YOU may not be overly familiar with the name but if you own a radio the chances are you’ll have heard Helen Boulding’s music.
And if you’re an animal lover it is even more likely – the PDSA used previous single It’s You for their TV advertising campaign last year.
“We re-released that to help them raise a bit more money,” confirms the Sheffield-born songstress.
After putting her melodic and lyrical pen to paper for a range of artists, furry or otherwise, Helen is back with her own new record.
Calling All Angels is the second album from a writer in demand by everyone from X Factor graduates to dance music’s biggest players.
And it sounds as though some of the fun she’s had elsewhere has filtered into her output, with bouncy electronic sounds underpinning some of her livelier moments.
“It’s stepping out of your comfort zone and not having the fear and going: ‘Actually I can do and be whatever I want’,” she says.
“The core thing for me is songs. My writing doesn’t change too much, but approaching the production I wanted to try something different, have a bit of an electronic thing.
“It is a risk because you lose a human aspect. It’s a fine line between keeping the emotion and having it exciting as well. But I always give it the ‘feel test’ – will it give me bumps?”
Whereas debut New Red Dress associated Helen with her piano and a mellower vibe, tracks such as Blown Away, Innocence and Jerusalem – from which the new album title sprang – have a fulsome synth feel that contrasts neatly with quieter moments in keeping with her roots.
“I wanted to create more space in there and have that juxtaposition of sounds to create a little excitement. I thought it might make it more emotional in different ways.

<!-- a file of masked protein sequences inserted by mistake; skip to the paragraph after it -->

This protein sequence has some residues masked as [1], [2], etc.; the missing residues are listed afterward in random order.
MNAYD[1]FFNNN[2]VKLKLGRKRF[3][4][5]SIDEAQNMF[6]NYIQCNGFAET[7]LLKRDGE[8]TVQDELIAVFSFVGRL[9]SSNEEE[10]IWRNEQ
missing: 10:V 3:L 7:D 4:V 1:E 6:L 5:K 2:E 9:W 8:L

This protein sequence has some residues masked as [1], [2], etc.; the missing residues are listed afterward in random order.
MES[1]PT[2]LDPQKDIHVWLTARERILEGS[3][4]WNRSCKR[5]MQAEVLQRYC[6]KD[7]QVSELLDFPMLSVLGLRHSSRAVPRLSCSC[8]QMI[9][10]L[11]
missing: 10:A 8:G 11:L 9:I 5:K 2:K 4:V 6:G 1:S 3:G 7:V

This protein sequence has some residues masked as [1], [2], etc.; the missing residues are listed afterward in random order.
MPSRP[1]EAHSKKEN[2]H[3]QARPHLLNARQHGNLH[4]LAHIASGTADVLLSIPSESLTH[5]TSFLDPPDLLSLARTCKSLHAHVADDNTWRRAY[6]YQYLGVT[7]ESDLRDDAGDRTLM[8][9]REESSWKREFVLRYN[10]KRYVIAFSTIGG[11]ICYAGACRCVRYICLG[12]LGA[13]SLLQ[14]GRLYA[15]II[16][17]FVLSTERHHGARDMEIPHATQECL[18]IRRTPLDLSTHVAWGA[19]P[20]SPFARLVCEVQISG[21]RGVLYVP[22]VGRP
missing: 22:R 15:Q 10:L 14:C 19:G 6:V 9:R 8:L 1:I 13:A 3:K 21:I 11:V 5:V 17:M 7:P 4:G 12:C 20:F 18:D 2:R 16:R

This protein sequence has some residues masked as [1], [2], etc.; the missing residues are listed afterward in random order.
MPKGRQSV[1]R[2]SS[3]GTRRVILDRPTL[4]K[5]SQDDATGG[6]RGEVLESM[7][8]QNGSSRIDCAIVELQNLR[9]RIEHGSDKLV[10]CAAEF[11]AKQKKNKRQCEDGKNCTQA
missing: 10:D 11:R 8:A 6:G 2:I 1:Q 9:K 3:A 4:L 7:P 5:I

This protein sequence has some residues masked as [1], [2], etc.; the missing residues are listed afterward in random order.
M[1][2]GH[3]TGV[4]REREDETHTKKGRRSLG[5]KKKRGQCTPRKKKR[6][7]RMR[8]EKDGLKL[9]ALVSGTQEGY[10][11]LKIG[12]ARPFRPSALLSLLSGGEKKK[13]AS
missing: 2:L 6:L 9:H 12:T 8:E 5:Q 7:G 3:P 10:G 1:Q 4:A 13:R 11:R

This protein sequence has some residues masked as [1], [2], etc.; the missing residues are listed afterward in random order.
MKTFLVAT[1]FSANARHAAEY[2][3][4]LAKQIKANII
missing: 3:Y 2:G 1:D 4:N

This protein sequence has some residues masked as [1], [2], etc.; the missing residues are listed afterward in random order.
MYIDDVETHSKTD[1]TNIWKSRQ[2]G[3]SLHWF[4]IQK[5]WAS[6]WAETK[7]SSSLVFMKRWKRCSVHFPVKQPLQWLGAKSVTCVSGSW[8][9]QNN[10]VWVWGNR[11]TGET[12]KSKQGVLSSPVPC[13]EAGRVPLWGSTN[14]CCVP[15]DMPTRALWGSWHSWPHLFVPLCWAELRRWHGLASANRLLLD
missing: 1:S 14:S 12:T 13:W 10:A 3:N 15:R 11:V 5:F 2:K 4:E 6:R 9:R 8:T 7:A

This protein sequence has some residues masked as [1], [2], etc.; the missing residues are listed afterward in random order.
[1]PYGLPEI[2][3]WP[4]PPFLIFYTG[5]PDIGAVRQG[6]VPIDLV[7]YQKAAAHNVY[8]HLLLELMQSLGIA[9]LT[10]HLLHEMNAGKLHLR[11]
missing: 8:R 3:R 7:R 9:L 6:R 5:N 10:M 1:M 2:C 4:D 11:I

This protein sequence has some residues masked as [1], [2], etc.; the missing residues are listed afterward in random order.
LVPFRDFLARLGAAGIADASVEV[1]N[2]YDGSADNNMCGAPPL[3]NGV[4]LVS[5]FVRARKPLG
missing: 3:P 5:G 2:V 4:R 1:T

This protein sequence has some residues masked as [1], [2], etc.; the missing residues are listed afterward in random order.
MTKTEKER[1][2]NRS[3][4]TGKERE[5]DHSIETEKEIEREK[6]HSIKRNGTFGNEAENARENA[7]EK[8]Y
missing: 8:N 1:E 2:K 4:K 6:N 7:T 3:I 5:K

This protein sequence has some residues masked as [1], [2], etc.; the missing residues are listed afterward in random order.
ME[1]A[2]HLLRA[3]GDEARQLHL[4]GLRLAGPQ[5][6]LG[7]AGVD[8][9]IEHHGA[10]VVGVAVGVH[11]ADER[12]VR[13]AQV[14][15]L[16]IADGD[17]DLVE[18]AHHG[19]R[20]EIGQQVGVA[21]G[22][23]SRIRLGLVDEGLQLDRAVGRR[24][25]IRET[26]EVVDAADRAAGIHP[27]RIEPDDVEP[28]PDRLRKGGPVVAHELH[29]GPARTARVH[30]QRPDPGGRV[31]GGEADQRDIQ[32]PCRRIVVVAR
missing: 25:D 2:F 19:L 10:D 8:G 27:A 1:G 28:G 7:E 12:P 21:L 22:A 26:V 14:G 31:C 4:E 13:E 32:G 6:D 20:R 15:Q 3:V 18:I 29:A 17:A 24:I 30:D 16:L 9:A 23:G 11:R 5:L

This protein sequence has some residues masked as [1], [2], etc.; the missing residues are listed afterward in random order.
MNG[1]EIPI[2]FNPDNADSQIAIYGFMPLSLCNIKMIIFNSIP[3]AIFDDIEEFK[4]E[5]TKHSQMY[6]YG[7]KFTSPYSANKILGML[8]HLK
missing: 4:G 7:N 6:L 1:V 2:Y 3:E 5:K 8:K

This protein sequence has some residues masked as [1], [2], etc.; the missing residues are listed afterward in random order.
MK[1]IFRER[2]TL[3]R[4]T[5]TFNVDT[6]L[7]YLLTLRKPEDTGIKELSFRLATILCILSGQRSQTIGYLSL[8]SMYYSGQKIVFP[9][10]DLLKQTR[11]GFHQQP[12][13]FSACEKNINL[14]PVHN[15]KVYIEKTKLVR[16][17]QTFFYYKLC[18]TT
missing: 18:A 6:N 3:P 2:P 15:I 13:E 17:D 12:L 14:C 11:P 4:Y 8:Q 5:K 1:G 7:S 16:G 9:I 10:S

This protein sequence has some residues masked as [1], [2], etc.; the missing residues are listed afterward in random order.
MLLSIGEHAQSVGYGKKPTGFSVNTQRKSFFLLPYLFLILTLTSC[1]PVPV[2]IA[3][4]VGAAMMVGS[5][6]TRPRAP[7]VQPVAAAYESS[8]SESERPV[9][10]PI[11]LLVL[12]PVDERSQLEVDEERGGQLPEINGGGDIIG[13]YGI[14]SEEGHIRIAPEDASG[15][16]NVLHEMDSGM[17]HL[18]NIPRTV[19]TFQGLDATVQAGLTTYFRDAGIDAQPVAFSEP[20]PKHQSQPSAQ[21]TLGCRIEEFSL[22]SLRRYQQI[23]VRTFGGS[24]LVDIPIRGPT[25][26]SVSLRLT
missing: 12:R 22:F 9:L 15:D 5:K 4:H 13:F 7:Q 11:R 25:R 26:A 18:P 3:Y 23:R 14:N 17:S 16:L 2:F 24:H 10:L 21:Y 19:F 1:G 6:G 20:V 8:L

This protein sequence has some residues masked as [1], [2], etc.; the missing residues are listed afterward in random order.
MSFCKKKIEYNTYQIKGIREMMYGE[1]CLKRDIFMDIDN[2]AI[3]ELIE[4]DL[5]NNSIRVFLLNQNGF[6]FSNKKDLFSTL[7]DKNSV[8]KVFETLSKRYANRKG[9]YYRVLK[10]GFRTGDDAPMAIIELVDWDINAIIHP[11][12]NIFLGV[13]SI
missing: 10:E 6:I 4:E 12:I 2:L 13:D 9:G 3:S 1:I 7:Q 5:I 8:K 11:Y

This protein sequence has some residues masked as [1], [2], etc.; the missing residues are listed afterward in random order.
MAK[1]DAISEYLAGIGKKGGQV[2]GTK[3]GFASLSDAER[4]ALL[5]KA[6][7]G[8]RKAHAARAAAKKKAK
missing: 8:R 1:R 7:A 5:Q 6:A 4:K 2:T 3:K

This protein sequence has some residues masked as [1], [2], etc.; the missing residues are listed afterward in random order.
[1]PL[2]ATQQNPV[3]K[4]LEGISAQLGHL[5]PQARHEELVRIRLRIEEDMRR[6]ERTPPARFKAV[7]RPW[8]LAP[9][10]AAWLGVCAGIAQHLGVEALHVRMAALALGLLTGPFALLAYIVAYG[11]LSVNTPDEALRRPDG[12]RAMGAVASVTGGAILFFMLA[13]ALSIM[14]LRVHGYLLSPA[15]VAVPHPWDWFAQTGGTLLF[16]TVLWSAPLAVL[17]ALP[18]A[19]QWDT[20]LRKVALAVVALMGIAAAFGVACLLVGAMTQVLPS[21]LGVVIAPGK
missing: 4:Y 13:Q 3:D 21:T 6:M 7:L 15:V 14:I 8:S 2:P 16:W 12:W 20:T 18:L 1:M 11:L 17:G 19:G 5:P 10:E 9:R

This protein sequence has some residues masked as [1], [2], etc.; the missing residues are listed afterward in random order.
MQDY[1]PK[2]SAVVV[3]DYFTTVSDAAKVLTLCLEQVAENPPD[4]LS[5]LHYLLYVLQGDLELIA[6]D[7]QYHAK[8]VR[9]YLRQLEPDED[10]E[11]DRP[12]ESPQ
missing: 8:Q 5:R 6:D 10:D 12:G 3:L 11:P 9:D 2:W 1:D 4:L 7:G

“When you have loads of beautiful stuff it makes it one thing. It makes it a little more exposed when you’ve got beats with something beautiful.”
Adult pop is arguably the most apt description for a result that sits well with her artist work and her other projects.
Helen cites the likes of classic female performers Joni Mitchell and Carol King in conversation but says Goldfrapp figured in her listening while writing Angels. There’s also a whiff of The Pierces and Ellie Goulding in the results.
While her début was very ‘song-based’ with strings, this one has put harder sounds and beats with lush songwriting. Helen has given her style a lick of electronic paint, enhancing rather than swamping.
At its heart are personal observations from a woman who has since got married and become a mum. In fact, she was pregnant while making the second half of the record.
Crooked Tooth, however, was inspired by husband Ryan. “You know when you really love someone and no-one else will do. Every little imperfection is what you love; Ryan’s bottom teeth are wonky and I’d go mad if he straightened them. It’s character.
“You go to LA and see these beautiful blonde birds with boob jobs, big lips, nose jobs...you come back and people here are attractive. Technically it’s meant to be the other way around, but everyone is so plastic there it becomes unattractive.”